“As you say,” said Agent Melville, adjusting his glasses on the brim of his nose and peering down at a set of files on the table that I was unable to see from my vantage point. “It’s just there are a number of other inconsistencies with your story. A couple of things that just don’t seem to add up.”

“Look, I’ve told you the truth ten different times and I’ve not changed my story. What things don’t add up? When are you going to let me out of here? When are you going to let me see my family? Why can’t I have a lawyer?”

“What date is it, Dr. Knowles?” asks Agent Hendricks.

“I don’t know,” I reply, angrily, “I don’t know how long I’ve been locked in here. You never turn the lights off so I don’t know what’s day and what’s night anymore.”

“Take a best guess,” he says, “Ballpark figure.”

I do the calculations in my head. The incident on the Proxima had taken place on January 23rd; accounting for the time in transit, the time spent healing, the multiple interview sessions. It had to be at least a month.

“Late February,” I say, “Maybe early March.”

“Interesting,” says Agent Hendricks and jots something down with a pen.

“What’s interesting?”

“What if I told you, it’s October 29th?” said Agent Melville, cocking his head to look at me.

“That’s impossible.”

“Is it?” he says, and pushes a copy of the New York Times across the table to me. I look at it, look at it hard. It says October 29th; the front page is the Cleveland Indians celebrating their first World Series win in a century. 

“What is this?” I ask, “This is a fake, right?”

“What was the name of your best friend at elementary school, John?” asks Agent Hendricks.

“What is it with all this questions about my childhood?” I snap, “My first dog, my first kiss, my best friend? What is this? What does it have to do with anything?”

“What if I told you that Captain Mike Adams and Dr. Ellen Cooper are alive and well?” asks Melville.

“They’re alive? They’re really alive?” For the first time in weeks, I feel hope flourish and my heart swell.

“They’re alive,” says Agent Hendricks. “They arrived into the solar system three days after the incident aboard the Proxima. Their escape pod was badly damaged, our guys say it was a miracle they made it.”

I break into the first smile I’ve had in what feels like months.

“Oh my God, that’s amazing,” I say, emotions washing over me suddenly, “You don’t know how happy I am to hear that.”

“Yeah,” says Hendricks, his face hard. “The funny thing is, you were on board that escape pod as well.”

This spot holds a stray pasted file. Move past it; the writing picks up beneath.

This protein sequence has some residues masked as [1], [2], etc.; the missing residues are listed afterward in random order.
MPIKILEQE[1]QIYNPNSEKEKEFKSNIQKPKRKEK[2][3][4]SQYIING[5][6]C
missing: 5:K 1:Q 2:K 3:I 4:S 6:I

I frown. “What? No, I was alone in the escape pod.”

“You were alone in the escape pod we found you in, that’s true,” replies Agent Melville, with something of a grimace, “But there was also a Dr. Knowles in the escape pod together with Captain Adams and Dr. Cooper.”

“That’s impossible,” I say, pulling back in my seat and making the chains go taut. “That’s impossible.”

“Certainly is strange,” says Agent Hendricks, “Because, if Dr. Knowles was in that escape pod we rescued back in January then who the hell are you?”

* * *

They say there are five stages of grief; denial, anger, bargaining, depression and acceptance.

I spent the first few weeks in denial. They showed me the in-module camera footage and I insisted it had to be a fake. They showed me the photos of the rescue, the footage from the parade celebrating their return. I railed against it all.

Then came the anger. The facts kept piling up, and it didn’t make any sense. I was locked up, I couldn’t see my family, I was being treated like a criminal. I refused the interviews, but it seemed that I’d exhausted my value in that sense because they started sending a therapist instead. I refused to talk to them as well, refused to eat for a week even though my stomach was gnawing at me.

Bargaining began in earnest the second week of my hunger strike. I’d lie in bed and promise God that if he would just let me wake up from this nightmare, if he would just put things back the way they were, then I’d do anything he wanted. I’d become a believer, I promised. I’d become an evangelist if that’s what it took. Just give me back my life and my family. But I guess God wasn’t listening as nothing changed.

I ate on the third week.

The therapist came and we finally started talking. They didn’t ask about the Proxima, they asked how I felt about all of this. I told them, truthfully, that I thought I was beyond feeling. I felt numb, like I was looking at myself out-of-body somehow. I felt like I had given all the emotion I had to give and that I was now just an empty vessel. I’d left anger behind and entered depression.